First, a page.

Why Uluru is the heart of Australia

Uluru

Uluru is more than a rock in the red centre of Australia.  It is the country’s spiritual heart. Believed to be more than 700 million years old, it holds a powerful presence, that has to be seen to be believed – it was not until I jumped off the tour bus to bask in its giant shadow that I realised the true meaning of this. I felt an instant connection with this land, despite being first generation Australian born of Italian born parents, it is almost like Uluru has a maternal energy, one that holds on to you long after you leave and makes you feel like you are part of its long history, whatever your own origins.

Uluru represents many things to many Australians. The indigenous Australians believe the rock is a sacred place, much like a church, where for millions of years tribes gather to perform rituals even to today. Climbing Uluru is possible but discouraged for this reason. They believe the rock was formed during Dreamtime, and ancient carvings and paintings adorn the side of the rock, telling stories from more than 10,000 years ago.

Uluru

My favourite experience at Uluru and what I believe is must-do is the Sounds of Silence dinner. Imagine eating canapés as the sun sets over the majestic Rock, and then walking along a walkway which expands to reveal your dining room for the night – a large open plain on the red desert, decked out with tables with white cloths – under the stars. Nothing can prepare you for what happens after your three course dinner – a buffet of Aussie delicacies including crocodile and kangaroo –  your waiter blows out the candles that adorn each table and all of a sudden you are sitting in the desert, in the shadow of Uluru – with only the star light overhead. An astronomer then explains the many constellations complete with telescope for those that wish to see Saturn or other visible planets. A breathtaking and unique experience for every traveller.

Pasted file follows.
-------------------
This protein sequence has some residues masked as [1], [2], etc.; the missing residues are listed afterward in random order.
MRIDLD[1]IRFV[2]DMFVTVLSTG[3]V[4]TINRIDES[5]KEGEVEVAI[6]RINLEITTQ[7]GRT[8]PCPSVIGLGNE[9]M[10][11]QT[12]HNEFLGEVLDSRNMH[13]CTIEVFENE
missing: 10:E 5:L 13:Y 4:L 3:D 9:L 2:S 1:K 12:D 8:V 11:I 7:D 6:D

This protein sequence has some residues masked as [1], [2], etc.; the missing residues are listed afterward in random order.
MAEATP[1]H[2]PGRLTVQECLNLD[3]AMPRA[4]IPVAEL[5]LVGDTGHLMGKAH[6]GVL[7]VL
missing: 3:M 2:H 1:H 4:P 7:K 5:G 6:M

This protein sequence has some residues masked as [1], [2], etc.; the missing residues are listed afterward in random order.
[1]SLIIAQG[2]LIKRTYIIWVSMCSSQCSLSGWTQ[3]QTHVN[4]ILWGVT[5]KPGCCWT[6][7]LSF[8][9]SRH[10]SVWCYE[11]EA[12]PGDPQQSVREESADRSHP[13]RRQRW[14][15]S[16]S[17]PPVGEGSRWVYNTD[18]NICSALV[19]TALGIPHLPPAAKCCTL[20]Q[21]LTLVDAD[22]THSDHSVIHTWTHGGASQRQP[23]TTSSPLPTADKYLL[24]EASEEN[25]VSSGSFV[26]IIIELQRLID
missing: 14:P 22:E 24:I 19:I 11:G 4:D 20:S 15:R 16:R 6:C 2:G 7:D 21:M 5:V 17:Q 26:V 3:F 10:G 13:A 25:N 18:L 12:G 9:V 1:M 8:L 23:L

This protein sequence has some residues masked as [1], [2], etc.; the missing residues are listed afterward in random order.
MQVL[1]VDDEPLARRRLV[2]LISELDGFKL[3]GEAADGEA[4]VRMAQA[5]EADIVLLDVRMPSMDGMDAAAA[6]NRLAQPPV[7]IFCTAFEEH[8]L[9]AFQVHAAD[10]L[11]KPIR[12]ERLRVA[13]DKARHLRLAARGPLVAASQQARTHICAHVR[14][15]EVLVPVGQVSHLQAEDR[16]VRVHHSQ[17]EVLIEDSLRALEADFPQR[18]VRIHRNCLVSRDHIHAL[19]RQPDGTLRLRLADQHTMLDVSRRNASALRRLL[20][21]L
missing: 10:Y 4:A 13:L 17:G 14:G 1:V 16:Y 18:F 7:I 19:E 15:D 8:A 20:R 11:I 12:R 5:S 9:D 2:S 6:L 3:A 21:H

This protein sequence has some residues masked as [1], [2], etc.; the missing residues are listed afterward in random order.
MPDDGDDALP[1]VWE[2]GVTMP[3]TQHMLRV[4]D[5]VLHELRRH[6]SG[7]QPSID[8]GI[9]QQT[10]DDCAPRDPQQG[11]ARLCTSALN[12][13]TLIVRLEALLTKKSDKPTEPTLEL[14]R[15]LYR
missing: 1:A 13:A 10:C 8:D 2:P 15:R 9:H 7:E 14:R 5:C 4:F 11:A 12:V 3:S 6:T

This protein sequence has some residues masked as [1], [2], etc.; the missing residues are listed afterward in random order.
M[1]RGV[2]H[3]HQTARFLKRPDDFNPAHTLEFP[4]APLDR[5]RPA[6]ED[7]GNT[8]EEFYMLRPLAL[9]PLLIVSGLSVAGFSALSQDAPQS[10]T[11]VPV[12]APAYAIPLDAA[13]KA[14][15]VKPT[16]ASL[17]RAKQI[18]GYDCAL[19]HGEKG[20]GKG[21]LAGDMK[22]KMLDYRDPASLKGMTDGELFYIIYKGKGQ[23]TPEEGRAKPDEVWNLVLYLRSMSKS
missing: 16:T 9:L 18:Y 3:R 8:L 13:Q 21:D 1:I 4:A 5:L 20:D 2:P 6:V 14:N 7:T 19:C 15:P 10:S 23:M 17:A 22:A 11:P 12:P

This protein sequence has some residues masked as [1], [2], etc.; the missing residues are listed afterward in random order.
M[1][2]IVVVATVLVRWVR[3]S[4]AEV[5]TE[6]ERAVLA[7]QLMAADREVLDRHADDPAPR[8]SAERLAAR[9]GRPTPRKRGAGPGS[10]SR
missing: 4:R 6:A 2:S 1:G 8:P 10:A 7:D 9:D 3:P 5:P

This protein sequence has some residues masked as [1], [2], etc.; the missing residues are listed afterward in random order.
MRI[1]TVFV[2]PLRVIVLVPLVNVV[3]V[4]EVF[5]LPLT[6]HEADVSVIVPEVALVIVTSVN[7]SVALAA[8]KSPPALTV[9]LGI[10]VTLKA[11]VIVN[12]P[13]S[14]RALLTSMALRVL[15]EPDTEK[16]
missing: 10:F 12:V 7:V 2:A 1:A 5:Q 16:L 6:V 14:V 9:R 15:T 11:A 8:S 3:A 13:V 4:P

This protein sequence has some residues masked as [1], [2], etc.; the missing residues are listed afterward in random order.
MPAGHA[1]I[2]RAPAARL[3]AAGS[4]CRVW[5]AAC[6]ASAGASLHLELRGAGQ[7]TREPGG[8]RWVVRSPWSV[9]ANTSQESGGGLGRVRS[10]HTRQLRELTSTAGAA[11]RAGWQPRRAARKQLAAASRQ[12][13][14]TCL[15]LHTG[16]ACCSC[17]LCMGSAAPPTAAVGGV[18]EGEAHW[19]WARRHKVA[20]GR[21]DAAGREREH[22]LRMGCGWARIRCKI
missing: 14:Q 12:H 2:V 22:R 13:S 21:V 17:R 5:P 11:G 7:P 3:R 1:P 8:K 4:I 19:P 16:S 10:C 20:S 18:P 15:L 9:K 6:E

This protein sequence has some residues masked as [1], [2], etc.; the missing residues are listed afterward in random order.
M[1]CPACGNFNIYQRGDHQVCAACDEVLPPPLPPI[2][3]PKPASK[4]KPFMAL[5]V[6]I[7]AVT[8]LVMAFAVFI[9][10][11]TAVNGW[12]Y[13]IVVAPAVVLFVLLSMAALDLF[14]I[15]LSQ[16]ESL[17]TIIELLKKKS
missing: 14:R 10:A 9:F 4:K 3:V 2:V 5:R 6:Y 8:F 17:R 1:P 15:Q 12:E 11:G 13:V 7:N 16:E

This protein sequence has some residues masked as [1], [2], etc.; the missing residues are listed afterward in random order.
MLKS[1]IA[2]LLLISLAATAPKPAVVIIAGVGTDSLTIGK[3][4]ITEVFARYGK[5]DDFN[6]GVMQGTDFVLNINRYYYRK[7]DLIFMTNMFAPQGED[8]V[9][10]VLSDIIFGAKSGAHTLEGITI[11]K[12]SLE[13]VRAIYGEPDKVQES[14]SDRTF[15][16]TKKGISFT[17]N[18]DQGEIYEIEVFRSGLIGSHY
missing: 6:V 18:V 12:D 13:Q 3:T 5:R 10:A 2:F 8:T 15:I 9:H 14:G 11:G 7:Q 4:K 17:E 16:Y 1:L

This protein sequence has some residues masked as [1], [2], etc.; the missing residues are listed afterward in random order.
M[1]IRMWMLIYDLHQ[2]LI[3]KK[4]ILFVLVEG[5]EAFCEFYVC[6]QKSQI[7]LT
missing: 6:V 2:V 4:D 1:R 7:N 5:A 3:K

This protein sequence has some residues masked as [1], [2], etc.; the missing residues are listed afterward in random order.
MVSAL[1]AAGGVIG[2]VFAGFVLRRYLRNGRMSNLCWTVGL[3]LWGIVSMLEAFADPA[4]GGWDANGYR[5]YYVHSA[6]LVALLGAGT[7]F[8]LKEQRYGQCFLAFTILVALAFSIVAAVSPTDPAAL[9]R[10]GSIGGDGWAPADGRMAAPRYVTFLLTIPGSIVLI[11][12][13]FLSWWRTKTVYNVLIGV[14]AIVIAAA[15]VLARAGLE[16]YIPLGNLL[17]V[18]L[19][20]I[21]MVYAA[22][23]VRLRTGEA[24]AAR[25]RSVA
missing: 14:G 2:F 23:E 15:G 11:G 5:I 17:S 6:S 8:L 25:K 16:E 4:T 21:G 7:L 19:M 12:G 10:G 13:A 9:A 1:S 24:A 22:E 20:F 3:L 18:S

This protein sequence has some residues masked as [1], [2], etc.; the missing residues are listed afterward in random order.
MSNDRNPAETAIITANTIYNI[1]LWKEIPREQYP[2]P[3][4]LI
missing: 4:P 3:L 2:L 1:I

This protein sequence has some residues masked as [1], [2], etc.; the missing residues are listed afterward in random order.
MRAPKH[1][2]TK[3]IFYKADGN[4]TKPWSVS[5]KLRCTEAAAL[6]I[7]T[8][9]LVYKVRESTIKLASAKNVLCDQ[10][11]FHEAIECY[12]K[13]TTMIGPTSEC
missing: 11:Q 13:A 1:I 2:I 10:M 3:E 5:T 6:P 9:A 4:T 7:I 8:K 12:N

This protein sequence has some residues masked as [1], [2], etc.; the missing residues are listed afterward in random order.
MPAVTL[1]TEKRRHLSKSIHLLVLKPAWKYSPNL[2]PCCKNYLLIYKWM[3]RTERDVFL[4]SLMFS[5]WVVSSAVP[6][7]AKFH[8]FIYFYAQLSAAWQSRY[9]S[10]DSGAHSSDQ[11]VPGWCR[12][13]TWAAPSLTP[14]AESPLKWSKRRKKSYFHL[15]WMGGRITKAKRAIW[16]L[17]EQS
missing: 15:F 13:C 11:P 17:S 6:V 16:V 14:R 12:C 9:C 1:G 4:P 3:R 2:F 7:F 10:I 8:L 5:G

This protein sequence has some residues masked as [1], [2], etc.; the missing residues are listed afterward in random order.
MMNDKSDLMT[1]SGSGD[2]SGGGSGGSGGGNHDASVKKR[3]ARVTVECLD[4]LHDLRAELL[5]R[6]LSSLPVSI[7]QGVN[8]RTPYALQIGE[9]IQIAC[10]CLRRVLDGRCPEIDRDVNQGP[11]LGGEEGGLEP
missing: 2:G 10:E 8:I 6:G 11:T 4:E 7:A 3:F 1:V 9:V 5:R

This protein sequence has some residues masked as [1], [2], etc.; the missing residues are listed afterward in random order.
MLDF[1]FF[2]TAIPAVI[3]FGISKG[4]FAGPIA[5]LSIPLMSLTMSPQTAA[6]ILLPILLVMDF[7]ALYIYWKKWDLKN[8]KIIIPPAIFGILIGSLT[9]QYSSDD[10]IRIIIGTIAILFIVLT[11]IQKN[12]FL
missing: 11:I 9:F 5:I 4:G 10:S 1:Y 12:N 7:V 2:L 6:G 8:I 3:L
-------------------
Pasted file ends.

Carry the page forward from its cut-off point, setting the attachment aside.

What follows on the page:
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Located in the Northern Territory, getting to Uluru is easy. Direct flights to Uluru operates from major cities around Australia – and the Ayers Rock Resort, holds a range of accommodation options, with free airport transfers from a camping ground  to deluxe hotels. Activities around the resort include a Guided walk around the gardens with Indigenous guide through to frequent sunrise, sunset and day tours to Uluru.

So don’t delay – the spiritual centre of Australia awaits.

The Digital Traveller

It is a small world thanks to the age of digital travel. I am not just talking about the rise of social media which has led to countless holiday snaps and status updates by your friends that you always seem to read as you lie on the couch on a Friday night eating pizza and discovering wayward chips from your couch. (Otherwise known as FOMO) The digital traveller is now armed to the teeth with gadgets and apps that can transform any overseas trip into its own multimedia publishing expedition, and has made it easier than ever before to keep in touch with family and friends back home.

I have not been overseas since 2005. (I am talking long haul flights so excluding New Zealand)

The way I see it there have been three major improvements to travel due to the digital age:

1. Smart phones allow even ET to phone home.

Global Roaming Meme Source: http://memegenerator.net/instance/33551621
Global Roaming Meme
Source: http://memegenerator.net/instance/33551621